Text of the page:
Today, let's look at three things investors should be watching regarding Sysco, as they will provide us better insight into the company.
1. Food inflation
Nothing is more important for a food distributor than rising food prices. Sysco, luckily, is the largest food distributor in the United States and, because of its sheer size, is able to carry a good assortment of product and command decent pricing power because of that size and assortment. In short, Sysco can normally pass along the rising price of its food costs and fuel transport costs to its customers.
The same can't exactly be said for its peers -- both from a direct-competitor standpoint and individual food producers. Chicken products provider Pilgrim's Pride
Therefore, understanding how food costs affect Sysco's distribution network is an important first step.
2. Consumer spending & restaurant traffic
This sort of goes hand-in-hand with food inflation, but if consumers aren't going out and spending their hard-earned money at restaurants, then Sysco's business is likely to be affected.
Last week my Foolish colleague Austin Smith took a closer look at this trend and noted that consumer spending, which grew by a paltry 1.5% in the second quarter, is barely keeping pace with overall inflation rates. That's bad news when approximately 70% of U.S. GDP is dependent on consumer spending to drive growth.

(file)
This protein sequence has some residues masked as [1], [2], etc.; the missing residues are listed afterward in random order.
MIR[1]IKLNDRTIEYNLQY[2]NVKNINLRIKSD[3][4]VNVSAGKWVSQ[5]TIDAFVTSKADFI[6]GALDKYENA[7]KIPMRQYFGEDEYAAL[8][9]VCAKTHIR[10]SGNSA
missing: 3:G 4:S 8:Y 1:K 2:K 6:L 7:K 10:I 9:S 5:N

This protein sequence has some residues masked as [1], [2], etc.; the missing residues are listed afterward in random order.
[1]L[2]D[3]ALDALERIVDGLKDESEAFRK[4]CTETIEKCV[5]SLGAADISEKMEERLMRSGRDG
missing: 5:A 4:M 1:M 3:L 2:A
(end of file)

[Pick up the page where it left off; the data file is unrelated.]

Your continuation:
We've already seen some high-profile names go down in flames this quarter due to spending shifts and higher operating expenses. Buffalo Wild Wings
Keeping a close eye on restaurant traffic is another crucial step to understanding Sysco.
3. That delectable dividend
Sysco's business is anything but glamorous, so the final aspect to take note of is if the company can keep up its regular dividend growth. I highlighted Sysco as a great dividend company you could buy right now back in late May because of its 41-year long streak of raising its dividend and the fact that its quarterly payout has tripled in just the past 11 years.
Two factors that contribute to Sysco's success and consistent dividend growth are its sheer size and its tight expense controls. As I alluded to earlier, Sysco's size allows it to carry an assortment of products that Nash-Finch and United Natural Foods simply can't match. That means a diverse set of clients and notable pricing power for Sysco. Tight cost controls also play a large role in keeping its dividend moving in the right direction. With an operating margin range of just 70 basis points over the past decade, Sysco shareholders can feel pretty confident in predicting the amount of cash flow Sysco will bring in annually. That makes for a sustainable and steadily rising dividend -- which currently yields 3.7% by the way!
Now that you know what to watch for, it should be easier to analyze Sysco's successes and pitfalls in the future and hopefully give you a competitive investing edge.
If you're still craving even more info on Sysco, I would recommend adding the stock to your free and personalized watchlist so you can keep up on all of the latest news with the company.
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